THE HIGH COURT ruling that the Government broke the law by discharging Covid-positive patients into care homes will not be the last defeat the Government will suffer as the process of inquiry and accountability begins.
The private action brought by two bereaved daughters of victims of Covid, both resident in separate care homes that received patients from hospitals without the NHS checking they had Covid or not, at last brings a sense of justice to a process that was flawed from the start.
The Health Secretary at the time, Matt Hancock, had claimed he took all precautions to protect residents in care homes where patients from hospitals were being transferred – but now he has nowhere to hide for his actions – or justify his defence, which according to the Court judgement appears to have no basis in truth.
Hancock’s ministry, the Department for Health and Social Care (DHSC) had claimed during the pandemic it had placed a “protective ring” around care homes. That has not been accepted by the Court.
Instead the High Court judges ruled the Government’s policy at the start of the pandemic of discharging patients from hospitals into care homes was “unlawful” because it “failed to take into account” the risk to elderly and vulnerable residents from non-symptomatic transmission of Covid. That policy did not change until 15 April when Hancock decided all patients being moved from English hospitals to care homes must be tested for Covid-19. (In Scotland Nicola Sturgeon, having been informed of Hancock’s new policy, delayed similar action until 21 April, resulting in nearly a thousand patients being moved without testing during those six days.)
During the first wave of the pandemic in 2020 about 20,000 residents of care homes in England died of Covid-19. Two of those were Michael Gibson, father of the first Claimant Dr Cathy Gardner, and Donald Harris, father of the second Claimant, Ms Fay Harris. Mr Gibson died in a care home in Oxfordshire on 3 April 2020, Mr Harris in a care home in Hampshire on 1 May 2020.
Dr Gardner and Ms Harris brought a claim for judicial review against the Secretary of State for Health and Social Care, NHS England and Public Health England. Compensation was not sought by the claimants, only appropriate declarations by the court were requested.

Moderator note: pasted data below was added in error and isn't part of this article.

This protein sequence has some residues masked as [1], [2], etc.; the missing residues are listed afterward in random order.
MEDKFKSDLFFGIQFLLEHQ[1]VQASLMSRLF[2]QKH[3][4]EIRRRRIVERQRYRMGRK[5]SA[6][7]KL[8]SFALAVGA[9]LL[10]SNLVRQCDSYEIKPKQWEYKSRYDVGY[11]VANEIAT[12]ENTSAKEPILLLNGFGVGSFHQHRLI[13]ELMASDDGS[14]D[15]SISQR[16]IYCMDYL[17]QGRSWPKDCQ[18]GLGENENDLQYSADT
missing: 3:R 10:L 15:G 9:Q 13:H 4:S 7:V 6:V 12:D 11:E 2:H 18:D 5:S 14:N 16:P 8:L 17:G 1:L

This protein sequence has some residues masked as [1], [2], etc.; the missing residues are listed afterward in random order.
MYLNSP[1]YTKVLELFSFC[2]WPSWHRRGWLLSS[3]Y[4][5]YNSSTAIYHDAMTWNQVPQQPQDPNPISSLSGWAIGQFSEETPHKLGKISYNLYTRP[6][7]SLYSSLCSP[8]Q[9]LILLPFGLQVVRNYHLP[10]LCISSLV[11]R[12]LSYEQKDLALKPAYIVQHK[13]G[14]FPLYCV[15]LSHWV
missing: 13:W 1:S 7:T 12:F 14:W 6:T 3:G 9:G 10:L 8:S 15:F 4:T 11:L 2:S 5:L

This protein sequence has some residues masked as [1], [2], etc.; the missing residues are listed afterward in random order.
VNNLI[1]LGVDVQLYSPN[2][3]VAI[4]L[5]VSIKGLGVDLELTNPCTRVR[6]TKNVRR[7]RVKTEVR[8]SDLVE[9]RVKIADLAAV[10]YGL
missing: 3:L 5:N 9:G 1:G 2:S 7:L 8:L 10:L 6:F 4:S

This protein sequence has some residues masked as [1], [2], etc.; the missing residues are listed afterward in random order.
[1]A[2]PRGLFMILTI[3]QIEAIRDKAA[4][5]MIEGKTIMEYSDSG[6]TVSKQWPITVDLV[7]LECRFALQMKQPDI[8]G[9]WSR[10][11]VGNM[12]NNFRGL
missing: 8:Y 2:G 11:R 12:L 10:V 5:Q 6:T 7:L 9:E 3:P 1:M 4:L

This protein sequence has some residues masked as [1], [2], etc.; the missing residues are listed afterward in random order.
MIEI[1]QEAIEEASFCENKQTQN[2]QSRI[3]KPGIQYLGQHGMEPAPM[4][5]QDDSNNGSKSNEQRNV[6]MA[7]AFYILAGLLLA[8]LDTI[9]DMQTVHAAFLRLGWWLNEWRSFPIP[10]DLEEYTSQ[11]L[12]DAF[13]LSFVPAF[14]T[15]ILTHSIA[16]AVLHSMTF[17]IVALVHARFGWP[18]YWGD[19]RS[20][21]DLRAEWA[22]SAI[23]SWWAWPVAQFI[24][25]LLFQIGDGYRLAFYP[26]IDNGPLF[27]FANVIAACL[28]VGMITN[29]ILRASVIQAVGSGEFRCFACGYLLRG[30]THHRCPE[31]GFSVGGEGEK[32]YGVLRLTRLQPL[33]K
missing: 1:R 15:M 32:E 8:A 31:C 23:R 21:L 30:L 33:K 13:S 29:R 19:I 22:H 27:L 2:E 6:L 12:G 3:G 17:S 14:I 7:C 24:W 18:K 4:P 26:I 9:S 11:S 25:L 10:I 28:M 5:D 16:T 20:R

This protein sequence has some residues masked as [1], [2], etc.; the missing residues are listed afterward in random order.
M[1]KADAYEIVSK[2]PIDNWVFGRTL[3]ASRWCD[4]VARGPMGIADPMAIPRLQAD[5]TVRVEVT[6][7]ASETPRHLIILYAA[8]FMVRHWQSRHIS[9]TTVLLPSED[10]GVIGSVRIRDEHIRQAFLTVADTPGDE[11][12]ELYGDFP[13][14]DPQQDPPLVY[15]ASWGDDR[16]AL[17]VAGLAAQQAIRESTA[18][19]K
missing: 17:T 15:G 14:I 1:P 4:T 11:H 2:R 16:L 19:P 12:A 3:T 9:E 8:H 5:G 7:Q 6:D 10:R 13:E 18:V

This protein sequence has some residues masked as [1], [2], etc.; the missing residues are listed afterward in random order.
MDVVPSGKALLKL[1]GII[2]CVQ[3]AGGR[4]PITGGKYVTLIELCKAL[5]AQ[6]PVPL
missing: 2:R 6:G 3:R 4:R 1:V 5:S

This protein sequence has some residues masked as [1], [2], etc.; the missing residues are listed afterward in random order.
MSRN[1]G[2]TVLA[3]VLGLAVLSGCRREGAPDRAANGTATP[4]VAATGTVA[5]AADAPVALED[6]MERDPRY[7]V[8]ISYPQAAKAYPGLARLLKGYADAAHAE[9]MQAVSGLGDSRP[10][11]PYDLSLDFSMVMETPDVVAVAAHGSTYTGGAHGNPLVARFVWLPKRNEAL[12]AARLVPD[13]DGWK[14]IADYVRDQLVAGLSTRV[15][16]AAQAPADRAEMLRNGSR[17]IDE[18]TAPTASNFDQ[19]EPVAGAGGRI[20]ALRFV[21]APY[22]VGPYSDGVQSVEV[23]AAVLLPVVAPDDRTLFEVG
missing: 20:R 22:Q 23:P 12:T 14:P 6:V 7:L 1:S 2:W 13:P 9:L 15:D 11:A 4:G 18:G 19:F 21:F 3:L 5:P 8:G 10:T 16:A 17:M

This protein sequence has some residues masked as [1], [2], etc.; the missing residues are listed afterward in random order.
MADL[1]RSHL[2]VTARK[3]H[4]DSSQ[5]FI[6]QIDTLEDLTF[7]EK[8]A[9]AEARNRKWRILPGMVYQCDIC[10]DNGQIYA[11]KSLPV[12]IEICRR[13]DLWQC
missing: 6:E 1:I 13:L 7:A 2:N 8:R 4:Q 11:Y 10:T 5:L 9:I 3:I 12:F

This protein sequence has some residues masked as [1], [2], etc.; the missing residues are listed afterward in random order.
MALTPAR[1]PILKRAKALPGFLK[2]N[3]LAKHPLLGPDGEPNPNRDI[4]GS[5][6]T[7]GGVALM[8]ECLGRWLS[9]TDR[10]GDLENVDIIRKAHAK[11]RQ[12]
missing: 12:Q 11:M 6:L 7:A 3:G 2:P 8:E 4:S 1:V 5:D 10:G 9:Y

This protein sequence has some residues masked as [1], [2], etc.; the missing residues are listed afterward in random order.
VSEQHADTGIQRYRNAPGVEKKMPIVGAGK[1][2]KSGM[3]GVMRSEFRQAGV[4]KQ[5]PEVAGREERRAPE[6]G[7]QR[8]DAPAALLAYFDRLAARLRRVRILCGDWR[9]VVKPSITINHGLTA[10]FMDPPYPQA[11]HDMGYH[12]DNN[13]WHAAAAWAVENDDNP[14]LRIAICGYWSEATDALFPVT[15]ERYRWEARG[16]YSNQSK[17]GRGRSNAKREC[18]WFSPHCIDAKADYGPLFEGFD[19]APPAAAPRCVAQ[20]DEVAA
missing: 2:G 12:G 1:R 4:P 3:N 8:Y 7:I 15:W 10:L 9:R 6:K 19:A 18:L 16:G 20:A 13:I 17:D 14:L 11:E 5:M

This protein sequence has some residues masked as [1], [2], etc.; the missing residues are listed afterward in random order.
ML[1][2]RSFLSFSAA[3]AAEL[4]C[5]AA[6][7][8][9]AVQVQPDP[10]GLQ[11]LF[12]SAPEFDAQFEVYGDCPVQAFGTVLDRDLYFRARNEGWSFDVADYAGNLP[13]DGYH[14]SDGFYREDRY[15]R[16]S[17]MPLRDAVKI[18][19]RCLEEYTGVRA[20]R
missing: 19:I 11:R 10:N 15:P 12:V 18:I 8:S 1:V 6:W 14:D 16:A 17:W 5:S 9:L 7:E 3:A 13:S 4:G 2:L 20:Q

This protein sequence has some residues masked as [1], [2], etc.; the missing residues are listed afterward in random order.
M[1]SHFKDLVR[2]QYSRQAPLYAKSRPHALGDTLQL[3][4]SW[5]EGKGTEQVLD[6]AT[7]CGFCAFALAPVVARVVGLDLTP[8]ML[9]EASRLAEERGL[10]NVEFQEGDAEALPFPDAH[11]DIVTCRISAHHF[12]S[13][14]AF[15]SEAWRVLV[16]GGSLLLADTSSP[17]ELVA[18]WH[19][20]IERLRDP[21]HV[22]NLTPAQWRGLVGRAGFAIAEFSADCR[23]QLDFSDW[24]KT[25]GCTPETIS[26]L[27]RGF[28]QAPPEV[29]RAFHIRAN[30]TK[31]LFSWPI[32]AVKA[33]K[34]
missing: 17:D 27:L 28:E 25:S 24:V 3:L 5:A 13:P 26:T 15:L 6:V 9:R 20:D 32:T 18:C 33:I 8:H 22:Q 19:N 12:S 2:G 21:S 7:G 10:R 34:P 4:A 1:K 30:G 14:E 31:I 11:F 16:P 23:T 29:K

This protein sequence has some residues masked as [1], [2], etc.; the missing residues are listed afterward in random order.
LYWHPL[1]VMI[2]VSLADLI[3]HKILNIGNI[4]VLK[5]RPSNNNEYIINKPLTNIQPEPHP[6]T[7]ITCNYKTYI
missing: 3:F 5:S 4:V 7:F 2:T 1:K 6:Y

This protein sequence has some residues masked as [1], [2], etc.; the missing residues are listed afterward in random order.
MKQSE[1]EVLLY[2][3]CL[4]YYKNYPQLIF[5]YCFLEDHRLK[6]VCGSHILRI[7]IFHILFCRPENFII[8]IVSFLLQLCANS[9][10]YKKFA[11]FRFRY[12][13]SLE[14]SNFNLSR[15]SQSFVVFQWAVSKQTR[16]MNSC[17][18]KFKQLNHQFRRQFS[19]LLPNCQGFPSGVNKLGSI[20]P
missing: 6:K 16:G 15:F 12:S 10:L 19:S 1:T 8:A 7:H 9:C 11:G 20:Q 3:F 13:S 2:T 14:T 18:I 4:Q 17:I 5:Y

The claimants alleged that policy documents issued by the Defendants during the relevant period, and the policy decisions recorded in those documents, constituted breaches of their fathers’ rights under the European Convention on Human Rights, or alternatively were irrational as a matter of domestic common law. While the court dismissed the claims under Articles 2 and 8 of the European Convention on Human Rights, and a claim against NHS England (which is legally distinct from the Secretary of State) it found for the claimants in regard to the decision to move patients into care homes.
In their judgment Lord Justice Bean and Mr Justice Garnham found that “the decisions of the Secretary of State for Health and Social Care to make and maintain a series of policies contained in documents issued on 17 and 19 March and 2 April 2020 were unlawful because the drafters of those documents failed to take into account the risk to elderly and vulnerable residents from non-symptomatic transmission, which had been highlighted by (among others) Sir Patrick Vallance in a radio interview as early as 13 March.
“Non-symptomatic transmission would mean that one elderly patient moved from hospital to a care home could infect other residents before manifesting symptoms, or even without ever manifesting symptoms. The judges found that it was irrational for the DHSC not to have advised until mid-April 2020 that where an asymptomatic patient (other than one who had tested negative for COVID- 19) was admitted to a care home, he or she should, so far as practicable, be kept apart from other residents for 14 days.”
If you wish to read the judgement please go to this link.
The judicial review is not the public inquiry. For a start it is based on written submissions, not oral evidence, there is no cross examination of witnesses and no public audience. This does not diminish the importance of the Court’s judgement; it is important in its own right. Moreover, with even greater analysis and debate in a public inquiry, the High Court’s decision points to how the inquiry has a real opportunity to bring out the truth of what decisions were made, and why.
What it will mean for relations of residents of care homes who died and for the Government’s defence of its policy in the Inquiry, remains to be seen. We can be sure, however, that the Government (and indeed governments around the world) will have their flawed approaches tested far more robustly in the inquiry than they ever were in parliaments – where opposition parties and governments appeared joined at the hip in locking down the pubic.
In future contributions we shall be hearing from people managing and working in the care home sector.
Brian Monteith is a former member of the Scottish and European Parliaments and managing editor of the Time for Recovery blog.